But, however green behind the ears he’d been, he knew better. The prickles on the back of his neck said otherwise. Something bad had happened to this girl.
Now in the SUV he grunted, still staring ahead unseeing through the windshield, and remembered the chill when he found out her maternal uncle was a cop, a detective. The department had thrown everything they had at the case, but in twelve years, they had never found a trace of Maddie Dubeau. Unless, today, it was her bones that were wrenched from the earth along with the tree roots.
Shaking his head, he finally backed out and turned onto the street heading north toward the far end of the park.
Traffic, pedestrian and vehicular, was nothing like what it would be in another few weeks once ski season opened. Angel Butte brimmed with tourists during the summer and again when winter arrived. Right now was a lull, when locals took advantage of the chance to dine out or stop by one of the brew pubs without long waits.
Ten minutes later, he left his 4Runner behind a line of other police vehicles on the street and strode along the bulldozed road carved between the stand of woods and the fenced backyards of the nearest homes.
This was early November, with a bite to the air as the thermometer hovered just above freezing. The snow level on the jagged peaks of the Three Sisters and the greater bulk of Mount Bachelor to the north had dropped, a harbinger of the months to come. Colin had substituted a parka he kept in his SUV for his suit jacket. The pungent scent of pine was more powerful than usual, after chain saws and dozers had downed a dozen tall, ancient ponderosas, scarring what had been untouched forest. His every step kicked up the red-dirt legacy of the area’s volcanic past, coating his dress shoes.
He wasn’t thinking about the dust or the smell or the yellow equipment or the voices he heard. He was still caught in his memories of that night, and turned his head to orient himself. Just before he’d parked, Colin had noticed where the trail emerged. He was passing near enough to where he’d found the bike to hit the place with a well-thrown stone.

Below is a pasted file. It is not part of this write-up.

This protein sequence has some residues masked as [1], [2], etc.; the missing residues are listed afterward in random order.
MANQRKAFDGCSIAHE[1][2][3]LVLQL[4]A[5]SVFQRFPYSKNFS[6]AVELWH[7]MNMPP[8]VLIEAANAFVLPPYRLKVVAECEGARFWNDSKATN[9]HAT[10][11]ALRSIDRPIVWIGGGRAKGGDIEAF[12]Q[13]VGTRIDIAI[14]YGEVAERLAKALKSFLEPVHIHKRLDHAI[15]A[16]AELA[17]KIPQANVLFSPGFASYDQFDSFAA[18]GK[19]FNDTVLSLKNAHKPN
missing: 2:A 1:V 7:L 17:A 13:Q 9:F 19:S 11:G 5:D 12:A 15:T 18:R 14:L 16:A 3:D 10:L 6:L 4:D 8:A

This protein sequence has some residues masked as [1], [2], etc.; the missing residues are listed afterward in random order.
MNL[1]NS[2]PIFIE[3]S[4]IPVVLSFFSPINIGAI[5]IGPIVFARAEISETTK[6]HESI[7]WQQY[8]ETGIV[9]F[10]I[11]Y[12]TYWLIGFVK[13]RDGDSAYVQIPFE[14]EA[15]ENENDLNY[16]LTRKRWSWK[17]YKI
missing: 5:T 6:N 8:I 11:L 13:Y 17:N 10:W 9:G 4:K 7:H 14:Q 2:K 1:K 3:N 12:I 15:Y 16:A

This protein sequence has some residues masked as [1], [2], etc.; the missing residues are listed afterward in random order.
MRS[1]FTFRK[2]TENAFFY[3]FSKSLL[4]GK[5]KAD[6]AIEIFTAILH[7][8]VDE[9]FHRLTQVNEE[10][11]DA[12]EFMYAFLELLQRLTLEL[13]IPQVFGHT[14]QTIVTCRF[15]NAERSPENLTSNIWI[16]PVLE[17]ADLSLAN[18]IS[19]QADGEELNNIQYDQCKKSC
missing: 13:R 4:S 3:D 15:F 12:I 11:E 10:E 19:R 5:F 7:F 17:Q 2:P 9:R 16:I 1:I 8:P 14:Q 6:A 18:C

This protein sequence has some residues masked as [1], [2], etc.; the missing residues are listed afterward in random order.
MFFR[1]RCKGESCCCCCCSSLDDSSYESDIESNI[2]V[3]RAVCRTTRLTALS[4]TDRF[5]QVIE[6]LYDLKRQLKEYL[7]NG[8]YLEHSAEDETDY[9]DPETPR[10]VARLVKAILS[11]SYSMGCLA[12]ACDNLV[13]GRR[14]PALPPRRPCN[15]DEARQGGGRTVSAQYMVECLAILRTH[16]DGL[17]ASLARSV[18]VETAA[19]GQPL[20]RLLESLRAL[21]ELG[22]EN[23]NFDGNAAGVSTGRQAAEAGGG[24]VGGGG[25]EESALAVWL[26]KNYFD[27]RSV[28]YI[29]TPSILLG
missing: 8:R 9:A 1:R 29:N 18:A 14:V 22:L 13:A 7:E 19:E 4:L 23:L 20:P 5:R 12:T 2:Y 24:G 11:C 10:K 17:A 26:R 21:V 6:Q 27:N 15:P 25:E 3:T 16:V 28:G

A chill traveled up his spine. What if Madeline—Maddie to her friends and family—had lain here all these years, waiting? So damn close?
What he couldn’t figure was why he was surprised that they might, at last, be finding her body. He’d expected that someday she’d turn up. After twelve years, dead was a lot likelier than alive.
“Damn,” he said softly, and kept walking. By the time he reached the crowd, he had made sure his face was expressionless.
Heads turned his way, some wearing hard hats. Others he knew: Duane, of course, and two detectives, Jane Vahalik and Ronnie Orr. Vahalik was good. Experienced, despite being only in her early thirties. She’d spent time on the Drug Enforcement Team and been a detective in Criminal Investigations for...he thought three years. Maybe four. Orr had moved over from patrol just a month ago and been assigned to her for training.
He nodded at all of them. Then, hiding his reluctance, he looked toward the vast root ball of the tree and the gaping hole left below it. Not a usual crime scene. The ground had been bulldozed and trampled beyond any hope of combing the top layers of soil for clothing or jewelry or, hell, a cigarette wrapper that might still hold fingerprints. The top feet of soil were heaped where the dozer had pushed them.
Some lucky folks were now going to be assigned the task of sifting through that pile of dirt and needles and branches.
Duane was already standing beside the bones that had been thus far uncovered. Colin joined him and crouched to see better. The pitiful collection was stained red by the soil. Flashes of ivory showed where some had been snapped apart by the violence of their unearthing. Most were unidentifiable to Colin, but he could make out a long bone in multiple pieces, a pelvis, half a dozen shattered ribs and the jaw with a couple of dental fillings.
“Those look too large to be Maddie’s.” He wanted to feel relief, to be sure, but couldn’t.
Beside him, Duane grunted. “I think you’re right. Assuming those pieces are part of a femur.”
Colin was studying the jaw. “Only a couple of small fillings. Molars are all in, but the wisdom teeth aren’t completely.” He glanced up. “Do you know about Maddie’s?”
“No idea. I don’t even know when they’re supposed to come in.”
“I think it varies. Sixteen? Seventeen?”
“A kid, then.” Duane paused. “Maddie was almost sixteen.”
Still feeling apprehension, Colin nodded.
He’d wanted a definitive answer. He had wanted to be told right here, right now, that this wasn’t Maddie Dubeau. Why, he couldn’t have said. Some kid, maybe a young adult, had died and been buried here. It wasn’t as if any good news was in the offing—say that this skeleton would turn out to belong to a scumbag drug dealer who would be unmourned. If—no, when—they figured out whose bones these were, a mother and father, a girlfriend, sisters or brothers, someone was going to be hit with the worst of all possible news. The end of hope. If not the Dubeaus, someone else.